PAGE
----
We continue the series on the characters that give name to the streets of Dénia. Sertorio street joins Joan Fuster avenue with Patricio Ferrándiz, crossing, among others, Marquesado avenue and Paseo del Saladar. For those of a certain age, it will never cease to be "Calle de Baratijas Rosita". But the truth is that it is named after a Roman general: what was his relationship with Dénia?
Who was Sertorio and what did he do
We are in the XNUMXst century BC, when Rome was experiencing a civil war conflict between two sides: the aristocrats, led by Sulla, and the Democrats, led by Mario. The young Fifth Sertorius supported the cause of the Democrats, and after several defeats, he fled Rome, taking with him a large number of exiles. First he went to Africa, but soon he came to Hispania (the name in Latin that was given to the territories taken by Rome in the Iberian Peninsula), thus transferring the conflict to here.
Sertorio defied the power of Rome from Hispania, and the port of Dénia allowed him to control the coast and ensure the supply of his armies. As archaeologist Josep Antoni Gisbert explains in his book "History of the Marina Alta", between 82 BC and 72 BC, there are many written references on the role of the port of Dianium as den of General Quinto Sertorio's fleet. In fact, the port of Dénia has a design in keeping with what was a "refuge-port in ancient times", as the author explains. The Sertorio naval station was in Dénia, in opposition to the Cartagena base (Carthago Nova), which was favorable to Rome. Dénia, visible from afar by sailors, was a privileged place to install hemeroscópeas (watchtowers) to see long distances. And from the Montgó you could see the entire Gulf of Valencia and even the Balearic Islands.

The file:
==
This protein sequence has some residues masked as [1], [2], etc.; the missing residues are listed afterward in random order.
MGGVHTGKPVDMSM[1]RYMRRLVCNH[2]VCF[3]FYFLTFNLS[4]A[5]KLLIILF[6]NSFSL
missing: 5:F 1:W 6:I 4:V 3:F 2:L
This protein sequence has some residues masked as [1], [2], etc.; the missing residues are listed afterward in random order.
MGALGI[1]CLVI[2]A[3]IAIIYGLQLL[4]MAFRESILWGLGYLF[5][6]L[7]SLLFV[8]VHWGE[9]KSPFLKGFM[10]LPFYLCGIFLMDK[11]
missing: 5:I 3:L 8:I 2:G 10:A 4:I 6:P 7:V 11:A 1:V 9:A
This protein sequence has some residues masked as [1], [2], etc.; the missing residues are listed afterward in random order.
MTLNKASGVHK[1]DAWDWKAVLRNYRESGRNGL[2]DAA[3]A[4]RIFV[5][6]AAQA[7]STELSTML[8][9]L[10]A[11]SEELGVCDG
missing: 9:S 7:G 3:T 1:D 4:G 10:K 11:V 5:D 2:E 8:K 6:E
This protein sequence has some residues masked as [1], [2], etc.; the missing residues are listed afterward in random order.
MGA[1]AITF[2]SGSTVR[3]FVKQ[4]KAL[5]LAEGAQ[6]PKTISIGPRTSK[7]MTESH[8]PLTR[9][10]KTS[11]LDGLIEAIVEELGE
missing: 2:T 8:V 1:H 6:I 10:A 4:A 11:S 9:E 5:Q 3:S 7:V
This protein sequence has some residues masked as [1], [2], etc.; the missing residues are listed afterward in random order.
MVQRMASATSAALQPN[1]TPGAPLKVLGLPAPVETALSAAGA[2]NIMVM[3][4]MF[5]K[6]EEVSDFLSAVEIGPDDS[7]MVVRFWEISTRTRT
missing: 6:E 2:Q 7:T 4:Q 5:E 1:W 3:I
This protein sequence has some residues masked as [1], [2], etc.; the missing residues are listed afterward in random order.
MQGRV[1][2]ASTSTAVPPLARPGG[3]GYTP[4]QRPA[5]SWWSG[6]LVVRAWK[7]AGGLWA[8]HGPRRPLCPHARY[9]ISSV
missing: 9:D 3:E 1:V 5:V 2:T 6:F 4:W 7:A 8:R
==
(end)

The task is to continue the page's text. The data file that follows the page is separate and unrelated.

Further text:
The military activity of Sertorio in Hispania lasted more or less a decade, in which his troops came to dominate the entire Peninsula. His main opponent was Put it (Quintus Cecilius Metellus), always surprised by the "guerrilla warfare" practiced by Sertorio: continuous fighting, without rest, full of ambushes and surprises.
The period of Sertorio in Hispania was a great advance in Romanization, that is, in the assimilation of the Roman way of life and customs.
The history of the white fawn
Sertorio even approached the level of mythological hero. As Roc Chabás explains in "Historia de Dénia", Sertorio used different persuasion techniques to win the sympathy of the Hispanic people:
"Exempt Fifth Sertory of the base passions that dishonored the other leaders of the town, he did not allow himself to be dragged or softened by delight, fear, or revenge; generous in rewards, prudent in punishments, endowed with heroic courage ( ...) He knew how to win the affection of the Spanish at the same time; if they fought, he provided them with beautiful currencies and a lot of money; he had even adopted the dress, language and religion of the Spanish. It was the custom of Spanish generals to have addicted squires, who died when they died; Sertorio had them by the thousands, who in the midst of dangers thought only to save him. To obtain prompt obedience and supernatural credit, he persuaded the Spanish that he had received from the goddess Diana the gift of a white fawn by which he made himself reveal the things that good spies informed him of, and suggest what in his prudence seemed appropriate. "
This fawn was actually the gift of a Lusitanian hunter (Lusitania was the Roman province in Hispania that corresponds to part of present-day Portugal and Extremadura). Sertorio tames it and uses it to gain the sympathy and respect of the people: the mass of supporters believe that it is a gift from divinity and that Sertorio receives instructions from it. This clarification is made by Emilio Oliver in his "Historia de Dénia".